Bishop appoints the Rev. William Coyne as the new
Missioner for Returning Congregations
Bishop Skip Adams has appointed the Rev. William Coyne as the new Missioner for Returning Congregations for The Episcopal Church in South Carolina, a new diocesan staff position created to assist parishes and missions that are returning to The Episcopal Church.
“This new ministry is a way for our diocese to manifest good care of God’s people, live out our Diocesan Vision, and always seek the goals of reconciliation and unity in Christ during this important time of transition,” Bishop Adams said.
As Missioner, Fr. Coyne will report directly to the Bishop, while developing teams and support systems around the diocese for the successful return of churches to The Episcopal Church in South Carolina (TECSC), which is the diocese of The Episcopal Church in eastern South Carolina.
“Bill Coyne brings great gifts to this position, both in his education and abilities and in his many years of experience at the parish and diocesan levels,” the Bishop said. “His passion for congregational vitality and service to God’s people will be a great blessing to everyone who will be working with him in the months ahead.”
“What does a 21st-century mission-focused congregation look like in the Episcopal Church in South Carolina?” Fr. Coyne said. “That is my priority question as we begin this transition time together.”
Scroll down to read ‘A Word from the New Missioner’
At least 28 parishes in the region are returning to TECSC under a South Carolina Supreme Court ruling in August 2017 in a lawsuit filed by a breakaway group. Prior to 2012, all the parishes were operating as Episcopal churches in the then-unified Episcopal Diocese of South Carolina.
The transition moved into a new phase on Monday, when the U.S. Supreme Court declined to review the decision. The 1st Circuit Court of Common Pleas is now responsible for implementing the final ruling, a process which may take several months.
Fr. Coyne will be the chief diocesan contact person for every returning parish and mission, meeting with their leaders and identifying what is needed for an orderly return to TECSC. He also will help them with assessing their clergy and staff needs, determining their financial position, and setting up their governance and bylaws in accordance with church law.
One initial goal is for every congregation to be able to continue to worship on Sunday mornings without interruption through the transition period.
Fr. Coyne has served in TECSC since August 2015, when he was called as Interim Rector of St. Stephen’s Episcopal Church in Charleston. He led that parish for two years through their successful call of a new rector last summer. In August 2017 he was named priest-in-charge of The East Cooper Episcopal Church, and will continue in that role alongside his new responsibilities.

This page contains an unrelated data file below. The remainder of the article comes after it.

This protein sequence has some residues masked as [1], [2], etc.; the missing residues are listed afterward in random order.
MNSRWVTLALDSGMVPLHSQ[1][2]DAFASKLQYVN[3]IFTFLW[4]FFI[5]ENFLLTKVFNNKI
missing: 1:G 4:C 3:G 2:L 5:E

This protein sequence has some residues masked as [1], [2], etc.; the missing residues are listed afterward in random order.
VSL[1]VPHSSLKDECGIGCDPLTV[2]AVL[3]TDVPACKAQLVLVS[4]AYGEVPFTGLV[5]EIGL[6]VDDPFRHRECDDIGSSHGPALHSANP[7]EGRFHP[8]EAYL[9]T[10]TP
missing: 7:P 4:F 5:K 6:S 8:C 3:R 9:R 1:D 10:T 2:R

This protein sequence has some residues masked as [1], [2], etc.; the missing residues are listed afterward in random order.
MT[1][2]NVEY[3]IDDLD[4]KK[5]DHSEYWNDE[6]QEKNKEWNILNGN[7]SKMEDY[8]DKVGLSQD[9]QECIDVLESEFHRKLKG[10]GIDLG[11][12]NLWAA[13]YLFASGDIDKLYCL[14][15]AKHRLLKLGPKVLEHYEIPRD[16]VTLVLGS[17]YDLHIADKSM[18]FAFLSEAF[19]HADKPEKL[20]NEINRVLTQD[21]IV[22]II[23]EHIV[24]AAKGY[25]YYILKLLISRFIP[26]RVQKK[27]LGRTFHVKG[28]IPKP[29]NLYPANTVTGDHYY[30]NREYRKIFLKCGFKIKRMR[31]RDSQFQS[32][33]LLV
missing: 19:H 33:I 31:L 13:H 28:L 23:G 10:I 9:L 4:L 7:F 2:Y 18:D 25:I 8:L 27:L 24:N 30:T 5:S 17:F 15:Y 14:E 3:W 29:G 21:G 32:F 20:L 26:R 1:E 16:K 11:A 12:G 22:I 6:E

Before coming to Charleston, he served for 15 years as Archdeacon of the Diocese of Western Massachusetts, where he was responsible for congregational development for 65 congregations. After retiring from that ministry in 2013, Fr. Coyne served in two interim positions in Western Massachusetts before he and his wife Janet moved to Charleston. The Coynes have three grown children and five grandchildren.
Fr. Coyne can be reached at email@example.com or 843-614-0679.
A Word from the New Missioner
I recently watched again the inspirational Ron Howard movie “Apollo 13” -- the story of a crippled spacecraft with astronauts Jim Lovell, Fred Haise and Jack Swigert finding a way to survive a malfunction and return to earth. Mission Control in Houston is working just as hard to bring them home. The mission changed from landing on the moon to getting the astronauts safely home. The malfunction demanded innovation, creativity and teamwork to accomplish the new mission. There was a sense of urgency.
Remember this scene?
Several technicians in Houston dump boxes containing the same equipment and tools that the astronauts have with them in space onto a table.
A technician says “We've got to find a way to make this [square CSM LiOH canister] fit into the hole for this [round LEM canister]... using nothing but that” [pointing to the stuff on the table].
The Church needs to realize the mission demands a similar response to a new environment – we need innovation, creativity and teamwork for reaching new people and forming new disciples for Jesus. We need to take risks, make mistakes and ‘double down’ on our core mission.
At the end of the movie Jim Lovell (the voice of Tom Hanks) narrates the following: Our mission was called "a successful failure," in that we returned safely but never made it to the moon.
The Church needs similar ‘successful’ or ‘excellent’ failures – we try some new things to enlarge the Kingdom, plant new seeds of faith and hope in a malfunctioning world – and trust the results will bring us all… ALL – Home. This is the type of work we will do to welcome people, parishes and property returning to the Mission of The Episcopal Church.
The Rev. William Coyne
Missioner for Returning Congregations
firstname.lastname@example.org | 843-614-0679